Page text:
Making the best of lousy circumstances: The impact of salmon louse Lepeophtheirus salmonis on depth preference of sea trout Salmo trutta
Peer reviewed, Journal article
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Original versionAquaculture Environment Interactions. 2020, 12 215-229. 10.3354/AEI00360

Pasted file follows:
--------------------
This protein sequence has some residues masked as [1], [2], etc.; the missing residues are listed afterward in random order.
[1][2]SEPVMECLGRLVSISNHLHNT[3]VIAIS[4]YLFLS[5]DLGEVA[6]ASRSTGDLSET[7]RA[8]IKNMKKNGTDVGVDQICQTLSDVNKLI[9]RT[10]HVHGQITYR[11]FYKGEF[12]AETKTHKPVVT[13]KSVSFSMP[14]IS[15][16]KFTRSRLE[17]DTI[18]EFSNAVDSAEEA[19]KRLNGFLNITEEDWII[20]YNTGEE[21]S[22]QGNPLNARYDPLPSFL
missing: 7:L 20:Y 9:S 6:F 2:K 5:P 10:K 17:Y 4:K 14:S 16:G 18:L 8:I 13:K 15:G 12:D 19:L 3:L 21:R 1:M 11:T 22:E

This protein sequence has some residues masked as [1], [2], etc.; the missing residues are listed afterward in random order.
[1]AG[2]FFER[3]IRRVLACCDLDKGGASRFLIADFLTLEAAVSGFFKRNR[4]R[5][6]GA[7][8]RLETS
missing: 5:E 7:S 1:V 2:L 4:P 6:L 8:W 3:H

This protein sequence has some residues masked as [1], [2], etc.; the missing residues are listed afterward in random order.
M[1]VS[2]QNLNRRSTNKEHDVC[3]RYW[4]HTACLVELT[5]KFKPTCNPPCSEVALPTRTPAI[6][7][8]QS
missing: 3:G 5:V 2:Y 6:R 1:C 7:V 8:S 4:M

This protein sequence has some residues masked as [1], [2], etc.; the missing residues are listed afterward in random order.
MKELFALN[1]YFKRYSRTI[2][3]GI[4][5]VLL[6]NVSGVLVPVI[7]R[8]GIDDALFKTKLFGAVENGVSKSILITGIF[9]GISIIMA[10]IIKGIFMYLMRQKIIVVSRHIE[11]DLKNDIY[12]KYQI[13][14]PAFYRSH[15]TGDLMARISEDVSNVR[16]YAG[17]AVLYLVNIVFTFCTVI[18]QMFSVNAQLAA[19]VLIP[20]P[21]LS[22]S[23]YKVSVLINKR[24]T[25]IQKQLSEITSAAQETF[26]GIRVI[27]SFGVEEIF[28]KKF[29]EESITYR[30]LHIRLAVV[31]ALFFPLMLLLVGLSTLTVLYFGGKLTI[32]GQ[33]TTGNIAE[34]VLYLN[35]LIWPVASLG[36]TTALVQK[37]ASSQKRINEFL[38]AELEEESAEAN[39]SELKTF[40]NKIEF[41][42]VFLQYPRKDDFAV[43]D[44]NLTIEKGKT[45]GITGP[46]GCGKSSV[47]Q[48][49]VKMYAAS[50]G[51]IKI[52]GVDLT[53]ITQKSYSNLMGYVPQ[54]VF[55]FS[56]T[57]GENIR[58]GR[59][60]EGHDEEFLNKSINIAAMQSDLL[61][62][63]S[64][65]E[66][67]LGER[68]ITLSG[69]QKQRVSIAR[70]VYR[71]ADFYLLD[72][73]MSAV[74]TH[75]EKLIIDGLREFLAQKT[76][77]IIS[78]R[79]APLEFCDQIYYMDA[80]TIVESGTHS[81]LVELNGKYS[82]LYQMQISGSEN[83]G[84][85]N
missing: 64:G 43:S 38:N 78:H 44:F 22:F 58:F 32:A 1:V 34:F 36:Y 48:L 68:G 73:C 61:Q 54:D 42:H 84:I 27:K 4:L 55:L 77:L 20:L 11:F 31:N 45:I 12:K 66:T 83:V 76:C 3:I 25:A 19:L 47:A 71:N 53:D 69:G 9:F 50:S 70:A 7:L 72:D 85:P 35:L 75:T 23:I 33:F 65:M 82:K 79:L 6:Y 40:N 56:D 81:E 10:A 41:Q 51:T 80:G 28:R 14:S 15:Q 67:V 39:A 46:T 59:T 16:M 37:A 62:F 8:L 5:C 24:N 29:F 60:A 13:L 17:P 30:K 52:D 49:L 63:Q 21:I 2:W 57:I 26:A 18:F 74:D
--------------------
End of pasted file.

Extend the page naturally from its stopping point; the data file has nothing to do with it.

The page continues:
Sea trout are known for seeking out sources of freshwater to rid themselves of salmon lice. However, the effect of natural haloclines in fjords on parasite dynamics is not well understood. We tagged 48 naturally infested wild sea trout with acoustic depth sensors. The fish were kept inside a small net-pen (4 × 4 × 5 m), 12 at a time, in western Norway during 4 separate time periods in spring 2017. The sea trout were relatively highly infested with sea lice (prevalence: 100%, mean ± SD: 68 ± 58 lice fish-1), and a relatively large proportion of the individuals did not survive the trials (25% mortality). The results show that temperature and light were the 2 most important factors explaining the vertical behaviour of the surviving trout. Mobile lice also had a significant effect on depth distribution, where fish with higher abundances of lice were observed at shallower depths. During the 7 d periods in the net-pen, total sea louse abundance decreased from a mean of 68 to 35 fish-1. Surface salinity explained this reduction better than the experienced salinity of the individual fish, suggesting that short-time exposure to very low salinities, rather than long-term exposure to moderate salinities, is the driving force behind the effect of haloclines on reduction in sea lice numbers.